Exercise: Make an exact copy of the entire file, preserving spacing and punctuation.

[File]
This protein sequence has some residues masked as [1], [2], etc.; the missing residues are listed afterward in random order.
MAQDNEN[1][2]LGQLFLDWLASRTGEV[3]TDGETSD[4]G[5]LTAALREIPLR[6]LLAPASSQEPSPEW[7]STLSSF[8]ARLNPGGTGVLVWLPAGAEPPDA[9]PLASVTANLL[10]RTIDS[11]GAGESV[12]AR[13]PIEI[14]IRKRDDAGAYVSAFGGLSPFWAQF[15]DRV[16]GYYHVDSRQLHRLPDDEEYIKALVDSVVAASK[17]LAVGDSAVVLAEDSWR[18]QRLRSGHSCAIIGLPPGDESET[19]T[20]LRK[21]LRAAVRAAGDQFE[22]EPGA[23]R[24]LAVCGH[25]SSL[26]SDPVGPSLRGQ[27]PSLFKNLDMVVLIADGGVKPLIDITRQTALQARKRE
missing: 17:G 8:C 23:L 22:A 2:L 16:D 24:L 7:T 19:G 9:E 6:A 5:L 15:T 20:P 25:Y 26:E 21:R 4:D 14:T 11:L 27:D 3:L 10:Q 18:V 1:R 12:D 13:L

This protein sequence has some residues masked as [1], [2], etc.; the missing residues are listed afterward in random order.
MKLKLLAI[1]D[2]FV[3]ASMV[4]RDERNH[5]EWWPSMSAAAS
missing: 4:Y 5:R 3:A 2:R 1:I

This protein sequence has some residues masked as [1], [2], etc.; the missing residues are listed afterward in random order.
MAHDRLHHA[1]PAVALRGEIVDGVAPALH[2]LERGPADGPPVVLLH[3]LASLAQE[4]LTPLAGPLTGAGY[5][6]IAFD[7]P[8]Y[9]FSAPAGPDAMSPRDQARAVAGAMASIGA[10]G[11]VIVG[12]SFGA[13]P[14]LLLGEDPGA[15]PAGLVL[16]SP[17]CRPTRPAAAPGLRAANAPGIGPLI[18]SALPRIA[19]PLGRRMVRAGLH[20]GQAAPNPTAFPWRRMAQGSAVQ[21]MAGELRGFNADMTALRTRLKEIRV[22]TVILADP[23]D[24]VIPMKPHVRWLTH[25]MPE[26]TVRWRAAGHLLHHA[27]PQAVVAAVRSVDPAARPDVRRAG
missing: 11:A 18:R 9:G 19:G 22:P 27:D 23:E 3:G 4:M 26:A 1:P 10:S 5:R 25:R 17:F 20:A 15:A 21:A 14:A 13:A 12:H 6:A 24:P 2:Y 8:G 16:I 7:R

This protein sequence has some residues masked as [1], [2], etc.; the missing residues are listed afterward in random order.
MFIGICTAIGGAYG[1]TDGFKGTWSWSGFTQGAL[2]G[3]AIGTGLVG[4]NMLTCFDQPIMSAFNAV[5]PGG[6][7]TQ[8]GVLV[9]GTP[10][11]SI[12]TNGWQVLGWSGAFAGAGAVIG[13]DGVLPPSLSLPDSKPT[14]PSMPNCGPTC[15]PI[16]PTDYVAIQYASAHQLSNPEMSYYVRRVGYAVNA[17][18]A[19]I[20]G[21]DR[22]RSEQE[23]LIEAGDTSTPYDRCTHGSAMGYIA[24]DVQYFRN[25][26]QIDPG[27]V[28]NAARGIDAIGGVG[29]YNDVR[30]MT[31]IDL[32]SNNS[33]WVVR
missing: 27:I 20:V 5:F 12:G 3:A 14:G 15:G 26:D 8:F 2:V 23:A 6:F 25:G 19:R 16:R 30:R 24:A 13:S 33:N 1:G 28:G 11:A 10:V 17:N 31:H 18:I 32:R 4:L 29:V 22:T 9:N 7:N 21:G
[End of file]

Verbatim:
This protein sequence has some residues masked as [1], [2], etc.; the missing residues are listed afterward in random order.
MAQDNEN[1][2]LGQLFLDWLASRTGEV[3]TDGETSD[4]G[5]LTAALREIPLR[6]LLAPASSQEPSPEW[7]STLSSF[8]ARLNPGGTGVLVWLPAGAEPPDA[9]PLASVTANLL[10]RTIDS[11]GAGESV[12]AR[13]PIEI[14]IRKRDDAGAYVSAFGGLSPFWAQF[15]DRV[16]GYYHVDSRQLHRLPDDEEYIKALVDSVVAASK[17]LAVGDSAVVLAEDSWR[18]QRLRSGHSCAIIGLPPGDESET[19]T[20]LRK[21]LRAAVRAAGDQFE[22]EPGA[23]R[24]LAVCGH[25]SSL[26]SDPVGPSLRGQ[27]PSLFKNLDMVVLIADGGVKPLIDITRQTALQARKRE
missing: 17:G 8:C 23:L 22:A 2:L 16:D 24:L 7:T 19:G 9:E 6:A 5:L 15:T 20:P 25:Y 26:E 21:R 4:D 14:T 11:L 27:D 3:L 10:Q 18:V 1:R 12:D 13:L

This protein sequence has some residues masked as [1], [2], etc.; the missing residues are listed afterward in random order.
MKLKLLAI[1]D[2]FV[3]ASMV[4]RDERNH[5]EWWPSMSAAAS
missing: 4:Y 5:R 3:A 2:R 1:I

This protein sequence has some residues masked as [1], [2], etc.; the missing residues are listed afterward in random order.
MAHDRLHHA[1]PAVALRGEIVDGVAPALH[2]LERGPADGPPVVLLH[3]LASLAQE[4]LTPLAGPLTGAGY[5][6]IAFD[7]P[8]Y[9]FSAPAGPDAMSPRDQARAVAGAMASIGA[10]G[11]VIVG[12]SFGA[13]P[14]LLLGEDPGA[15]PAGLVL[16]SP[17]CRPTRPAAAPGLRAANAPGIGPLI[18]SALPRIA[19]PLGRRMVRAGLH[20]GQAAPNPTAFPWRRMAQGSAVQ[21]MAGELRGFNADMTALRTRLKEIRV[22]TVILADP[23]D[24]VIPMKPHVRWLTH[25]MPE[26]TVRWRAAGHLLHHA[27]PQAVVAAVRSVDPAARPDVRRAG
missing: 11:A 18:R 9:G 19:G 22:P 27:D 23:E 3:G 4:M 26:A 1:P 10:S 5:R 25:R 17:F 20:A 15:A 21:A 14:A 13:A 12:H 6:A 24:P 2:Y 8:G 16:I 7:R

This protein sequence has some residues masked as [1], [2], etc.; the missing residues are listed afterward in random order.
MFIGICTAIGGAYG[1]TDGFKGTWSWSGFTQGAL[2]G[3]AIGTGLVG[4]NMLTCFDQPIMSAFNAV[5]PGG[6][7]TQ[8]GVLV[9]GTP[10][11]SI[12]TNGWQVLGWSGAFAGAGAVIG[13]DGVLPPSLSLPDSKPT[14]PSMPNCGPTC[15]PI[16]PTDYVAIQYASAHQLSNPEMSYYVRRVGYAVNA[17][18]A[19]I[20]G[21]DR[22]RSEQE[23]LIEAGDTSTPYDRCTHGSAMGYIA[24]DVQYFRN[25][26]QIDPG[27]V[28]NAARGIDAIGGVG[29]YNDVR[30]MT[31]IDL[32]SNNS[33]WVVR
missing: 27:I 20:V 5:F 12:G 3:A 14:G 15:G 26:D 8:F 2:V 23:A 6:F 25:G 19:R 16:R 30:R 24:A 13:S 33:N 1:G 28:G 11:A 10:V 17:N 31:H 18:I 32:R 4:L 29:V 22:T 9:N 7:N 21:G